A group of at least 20 unidentified people tore down pro-democracy posters and messages posted around the University of Hong Kong’s Pokfulam campus on Saturday night, according to student-run CampusTV.
Arriving on campus at around 7pm, the group of mostly middle-aged individuals left the “Lennon Wall” in tatters, with trails of paper lining the walkway.
In a video shared on social media, one of the group referred to themselves as “a group of ordinary Hong Kong citizens” who “did not want their children to attend an unclean institution.” She said in the clip that the group had not been paid any money for their actions and were not from any particular organisation.
In another video, one of the group members can be heard saying “we are clearing Hong Kong of its rubbish.”
Several security officers employed by the university were also present on the scene.
A few hours after the incident, the university’s student union condemned the group’s actions, saying it will not back down to tyranny and will defend freedom of speech on campus. It also called on the University of Hong Kong to “stand alongside students…”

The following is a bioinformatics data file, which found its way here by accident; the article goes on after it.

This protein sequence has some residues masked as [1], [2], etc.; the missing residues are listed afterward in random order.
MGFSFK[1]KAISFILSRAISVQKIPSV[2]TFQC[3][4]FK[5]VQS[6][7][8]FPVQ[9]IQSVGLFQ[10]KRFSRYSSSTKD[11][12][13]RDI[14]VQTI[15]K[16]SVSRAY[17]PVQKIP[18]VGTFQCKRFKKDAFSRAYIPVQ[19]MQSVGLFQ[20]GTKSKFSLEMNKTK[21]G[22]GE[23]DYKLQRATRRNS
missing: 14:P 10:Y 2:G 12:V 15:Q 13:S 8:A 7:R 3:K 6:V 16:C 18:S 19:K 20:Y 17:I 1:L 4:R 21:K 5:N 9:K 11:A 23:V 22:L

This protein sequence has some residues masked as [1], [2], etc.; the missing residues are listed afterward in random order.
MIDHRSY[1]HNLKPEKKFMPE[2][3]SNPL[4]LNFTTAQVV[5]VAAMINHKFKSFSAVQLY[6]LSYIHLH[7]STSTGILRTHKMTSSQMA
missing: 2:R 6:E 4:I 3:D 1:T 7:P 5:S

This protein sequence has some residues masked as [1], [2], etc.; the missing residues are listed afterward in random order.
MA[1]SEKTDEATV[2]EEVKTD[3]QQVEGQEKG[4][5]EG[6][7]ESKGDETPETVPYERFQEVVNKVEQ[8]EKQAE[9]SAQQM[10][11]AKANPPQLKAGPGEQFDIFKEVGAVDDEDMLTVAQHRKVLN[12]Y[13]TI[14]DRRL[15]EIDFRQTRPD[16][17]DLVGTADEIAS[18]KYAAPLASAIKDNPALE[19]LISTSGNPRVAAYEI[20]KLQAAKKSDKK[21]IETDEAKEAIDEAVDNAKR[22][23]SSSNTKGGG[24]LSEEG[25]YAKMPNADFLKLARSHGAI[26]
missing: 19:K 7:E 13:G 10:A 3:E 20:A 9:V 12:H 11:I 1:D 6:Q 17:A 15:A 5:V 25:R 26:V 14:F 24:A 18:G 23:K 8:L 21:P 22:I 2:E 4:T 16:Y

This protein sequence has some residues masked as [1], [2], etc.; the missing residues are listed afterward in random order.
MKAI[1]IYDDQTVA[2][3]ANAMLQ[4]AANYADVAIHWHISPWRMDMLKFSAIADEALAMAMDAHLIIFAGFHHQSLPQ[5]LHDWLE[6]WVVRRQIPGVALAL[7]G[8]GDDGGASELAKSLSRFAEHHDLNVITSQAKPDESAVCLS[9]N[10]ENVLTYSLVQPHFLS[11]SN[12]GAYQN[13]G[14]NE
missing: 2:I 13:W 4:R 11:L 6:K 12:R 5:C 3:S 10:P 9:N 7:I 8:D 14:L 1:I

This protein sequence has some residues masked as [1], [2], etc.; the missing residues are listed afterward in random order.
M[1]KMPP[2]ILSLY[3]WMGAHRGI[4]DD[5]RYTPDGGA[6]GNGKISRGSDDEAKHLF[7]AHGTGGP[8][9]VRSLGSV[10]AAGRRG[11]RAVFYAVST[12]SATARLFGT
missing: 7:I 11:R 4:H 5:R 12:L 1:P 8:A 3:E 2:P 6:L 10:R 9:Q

University to investigate
According to CampusTV, a spokesperson for university said that “the school is looking into the incident, the school’s management and security measures.” The spokesperson also said the university “does not rule out the possibility of holding the persons involved responsible.”
The destroyed boards lined a walkway known as Upper University Street, which is easily accessible from the university’s subway stations.
The union announced plans to rebuild the walls on Tuesday.
Inspired by the John Lennon wall in Prague, Lennon Walls have been commonly used by pro-democracy protesters since the 2014 Umbrella Movement to display messages supporting the movement.
Lennon Walls have long been sites of contention between opposing factions of Hong Kong’s democracy movement. Saturday marked the second incident of its kind at the university in the space of ten weeks. In mid-July, a similar scene played out at the same spot, with at least nine individuals tearing down previous iterations of the Lennon Walls.